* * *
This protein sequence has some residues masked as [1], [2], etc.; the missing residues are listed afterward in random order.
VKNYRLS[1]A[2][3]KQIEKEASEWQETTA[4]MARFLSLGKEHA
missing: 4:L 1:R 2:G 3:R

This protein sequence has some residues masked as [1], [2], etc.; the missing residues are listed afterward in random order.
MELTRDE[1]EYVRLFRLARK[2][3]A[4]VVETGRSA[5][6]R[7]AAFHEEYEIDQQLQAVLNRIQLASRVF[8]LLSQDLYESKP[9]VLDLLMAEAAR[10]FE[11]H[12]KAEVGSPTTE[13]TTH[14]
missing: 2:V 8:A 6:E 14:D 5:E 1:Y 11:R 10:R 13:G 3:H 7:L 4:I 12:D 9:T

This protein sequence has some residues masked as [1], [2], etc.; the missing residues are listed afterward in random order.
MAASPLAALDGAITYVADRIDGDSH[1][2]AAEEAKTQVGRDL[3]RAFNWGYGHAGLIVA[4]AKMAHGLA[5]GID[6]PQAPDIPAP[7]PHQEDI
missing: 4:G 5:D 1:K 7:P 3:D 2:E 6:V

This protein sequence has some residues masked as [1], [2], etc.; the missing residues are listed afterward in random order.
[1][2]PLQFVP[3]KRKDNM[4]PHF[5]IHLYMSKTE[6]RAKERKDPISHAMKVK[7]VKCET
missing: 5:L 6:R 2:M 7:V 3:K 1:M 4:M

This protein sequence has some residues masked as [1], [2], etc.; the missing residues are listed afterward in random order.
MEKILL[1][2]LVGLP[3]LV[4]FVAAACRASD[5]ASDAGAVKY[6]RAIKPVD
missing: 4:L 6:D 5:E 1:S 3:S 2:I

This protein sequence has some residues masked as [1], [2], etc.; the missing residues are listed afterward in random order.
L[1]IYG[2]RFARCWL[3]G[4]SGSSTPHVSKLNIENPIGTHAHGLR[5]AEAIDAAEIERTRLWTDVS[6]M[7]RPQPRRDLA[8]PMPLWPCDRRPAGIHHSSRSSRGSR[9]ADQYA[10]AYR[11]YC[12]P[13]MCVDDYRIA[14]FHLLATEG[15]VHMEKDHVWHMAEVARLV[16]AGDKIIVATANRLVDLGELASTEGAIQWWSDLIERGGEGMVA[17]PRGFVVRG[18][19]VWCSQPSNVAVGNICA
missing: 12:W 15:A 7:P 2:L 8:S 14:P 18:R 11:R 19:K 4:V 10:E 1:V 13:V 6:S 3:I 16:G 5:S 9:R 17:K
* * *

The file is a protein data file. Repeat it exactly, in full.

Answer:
This protein sequence has some residues masked as [1], [2], etc.; the missing residues are listed afterward in random order.
VKNYRLS[1]A[2][3]KQIEKEASEWQETTA[4]MARFLSLGKEHA
missing: 4:L 1:R 2:G 3:R

This protein sequence has some residues masked as [1], [2], etc.; the missing residues are listed afterward in random order.
MELTRDE[1]EYVRLFRLARK[2][3]A[4]VVETGRSA[5][6]R[7]AAFHEEYEIDQQLQAVLNRIQLASRVF[8]LLSQDLYESKP[9]VLDLLMAEAAR[10]FE[11]H[12]KAEVGSPTTE[13]TTH[14]
missing: 2:V 8:A 6:E 14:D 5:E 1:Y 11:R 10:R 13:G 3:H 7:L 4:I 12:D 9:T

This protein sequence has some residues masked as [1], [2], etc.; the missing residues are listed afterward in random order.
MAASPLAALDGAITYVADRIDGDSH[1][2]AAEEAKTQVGRDL[3]RAFNWGYGHAGLIVA[4]AKMAHGLA[5]GID[6]PQAPDIPAP[7]PHQEDI
missing: 4:G 5:D 1:K 7:P 3:D 2:E 6:V

This protein sequence has some residues masked as [1], [2], etc.; the missing residues are listed afterward in random order.
[1][2]PLQFVP[3]KRKDNM[4]PHF[5]IHLYMSKTE[6]RAKERKDPISHAMKVK[7]VKCET
missing: 5:L 6:R 2:M 7:V 3:K 1:M 4:M

This protein sequence has some residues masked as [1], [2], etc.; the missing residues are listed afterward in random order.
MEKILL[1][2]LVGLP[3]LV[4]FVAAACRASD[5]ASDAGAVKY[6]RAIKPVD
missing: 4:L 6:D 5:E 1:S 3:S 2:I

This protein sequence has some residues masked as [1], [2], etc.; the missing residues are listed afterward in random order.
L[1]IYG[2]RFARCWL[3]G[4]SGSSTPHVSKLNIENPIGTHAHGLR[5]AEAIDAAEIERTRLWTDVS[6]M[7]RPQPRRDLA[8]PMPLWPCDRRPAGIHHSSRSSRGSR[9]ADQYA[10]AYR[11]YC[12]P[13]MCVDDYRIA[14]FHLLATEG[15]VHMEKDHVWHMAEVARLV[16]AGDKIIVATANRLVDLGELASTEGAIQWWSDLIERGGEGMVA[17]PRGFVVRG[18][19]VWCSQPSNVAVGNICA
missing: 12:W 15:A 7:P 2:L 8:S 14:P 18:R 11:R 19:K 4:V 10:E 1:V 13:V 6:S 3:I 16:G 5:S 9:R 17:K